Health and Fitness

Why Should I Sign My Kid Up For Martial Arts?

August 2, 2023

"My kid is not athletic and prefers art/chess/theater."

a young boy dipping a paintbrush in a cup of water
A young artist exploring

You  know your kids best. You have observed one child's attention constantly being caught by music, another absorbed for hours fascinated by worms and grasshoppers, and yet another who hasn't met furniture that isn't a climbing wall.

The desire to nurture our children's natural interest can make us forgo activities they reject. After all, there are so many options, why insist on forcing them to do what they dislike?

The thing is, being active is for every kid.

It is not reserved for only those who are "athletic".

Following our children's curiosity is great, but so is making sure they are active. When these two don't coincide, it is our job as parents to step in even if it means getting resistance from them.

Yes, I do know how hard this is. I have thrown in the towel a number of times. The good news: towels thrown can be picked up again.

Why do kids consider themselves non-athletic anyway?

a boy fallen down on a field
Everyone stumbles. It doesn't make someone non-athletic

Kids sort themselves and their peers into hierarchies. It is inevitable. Well-meaning adults make it worse when they label kids as smart, clumsy, funny, musical. Labels, especially at the young age, play a huge role in how kids view themselves.

  • "I am clumsy, so what's the point of trying out for track and field?"
  • "I am the funny guy, not the smart guy, so of course I don't get this stuff. I don't need to. I can just make people laugh."

This phenomenon is especially troublesome in athletics because it carries so much more weight. Kids seek athleticism more than say, being kind or being a patient problem-solver.

Why? Just take a look at the relative wages of professional football players, social workers, therapists, and engineers.

(This is a massive over-simplification, of course. Engineers don't have the monopoly on problem-solving skills; football players need them too. Social worker and therapists aren't the only career paths for caring souls. The point is that our society places a disproportionately high value on athleticism. )

Why is that so bad?

Because nobody likes to do what they are not good at.

Children who believe they aren’t athletic avoid athletic pursuits. Instead, they gravitate towards what what they excel in. Let's see: enjoyment and success on the one side versus frustration, embarrassment, and shame on the other. No brainer.

old photo, color faded, of about 30 boys and girls of Chinese descent in front of a lake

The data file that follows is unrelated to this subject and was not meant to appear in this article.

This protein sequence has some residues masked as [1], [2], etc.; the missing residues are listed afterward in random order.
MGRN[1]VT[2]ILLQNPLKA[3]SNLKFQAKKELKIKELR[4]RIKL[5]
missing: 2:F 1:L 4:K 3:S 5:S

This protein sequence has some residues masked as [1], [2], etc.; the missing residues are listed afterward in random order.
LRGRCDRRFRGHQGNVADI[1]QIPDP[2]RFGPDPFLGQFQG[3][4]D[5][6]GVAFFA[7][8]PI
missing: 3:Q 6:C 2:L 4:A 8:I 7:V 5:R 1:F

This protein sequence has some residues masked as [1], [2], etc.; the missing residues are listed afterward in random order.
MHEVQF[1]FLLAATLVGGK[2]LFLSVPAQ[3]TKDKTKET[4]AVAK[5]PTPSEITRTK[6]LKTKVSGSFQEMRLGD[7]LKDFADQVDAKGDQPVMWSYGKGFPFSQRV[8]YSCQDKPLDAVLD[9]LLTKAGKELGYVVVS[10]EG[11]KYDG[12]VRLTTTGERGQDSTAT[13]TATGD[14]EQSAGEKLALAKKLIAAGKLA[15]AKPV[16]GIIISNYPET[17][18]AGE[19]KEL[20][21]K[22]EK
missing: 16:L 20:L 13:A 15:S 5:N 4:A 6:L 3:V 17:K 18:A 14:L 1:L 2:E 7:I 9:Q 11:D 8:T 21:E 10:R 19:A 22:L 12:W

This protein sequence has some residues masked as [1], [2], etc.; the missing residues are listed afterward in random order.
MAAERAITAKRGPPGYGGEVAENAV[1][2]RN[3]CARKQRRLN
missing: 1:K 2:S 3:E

I know that's how I chose.

Beginning in elementary school, I came in last in most races. I was constantly teased for being chubby and slow. Being the only four-eyed in the class didn't help.

This is a picture of my 6th grade classmates. I am that one with the glasses trying to look smaller by slumping. It did nothing good to how I felt or carried myself.

Fortunately, athleticism did not reign supreme where I grew up. Other things gave me confidence. Naturally, I spent more time and effort on those and in doing so, became better and better.

It took me a long time to realize that

  • I “wasn’t good in sports” and “was good at academics” because of the time and effort I’d put into each, not only because of my talent or lack thereof;
  • being slow and klutzy did not prevent me from becoming an athlete;
  • becoming good in any field, athletic or otherwise, takes more than just innate traits. It takes skills.
And skills can be trained.

Michael Phelps may have extraordinary wingspan and Usain Bolt may have a much higher percentage of fast twitch muscles in his legs. But they didn’t get to where they did without professional guidance, intense work, and mental training.

Away from the world of super athletes, the principle is the same:

We become good at what we do often. We do those things we are good at more often.

Rinse. Repeat. There is no more virtuous cycle than this.

A child who prefers something else could and should still be active.

  • Being physically active is not the same as excelling in sports. Every kid needs to be active, not just the supposedly talented ones.  
  • Children' don't have to specialize: they can be both artistic and active.
  • There are many, many options. Kids who worry about letting their team down can choose individual sports. Kids who don’t like to memorize dance routines can run cross-country

Why Martial Arts?

collage of 3 kids, one kicking, another in a strong stance, a third, holding a bo staff

Martial arts is a vast field.

In some sports, specific traits matter more than others. But in martial arts, no single trait dominates.

Let's consider what physical skills we train in Tae Kwon Do:

  • balance
  • coordination
  • proprioception
  • stamina
  • strength
  • mobility
  • efficiency in using energy

Those who are strong can improve their agility. Those who are fast could work on precision. Those who are flexible may work on strength. We can all inmprove our balance and mobility.

Everybody, regardless of what traits they have or not can find meaningful progress and excellence in martial art

From nerdy klutz to world champion

It took me decades before I discovered all that martial arts could do for me. I no longer slump and hide behind others. Instead, I make full use of every inch of my 5'1" frame because of the confidence I gained from martial arts. It is a confidence that has come into the rest of my life, a confidence that results from daring to attempt difficult things, a confidence that is not be fazed by repeated failures. A confidence that finally saw me through the demanding process to finally succeeding.

Offer this experience to your non-athletic child and watch them bloom.

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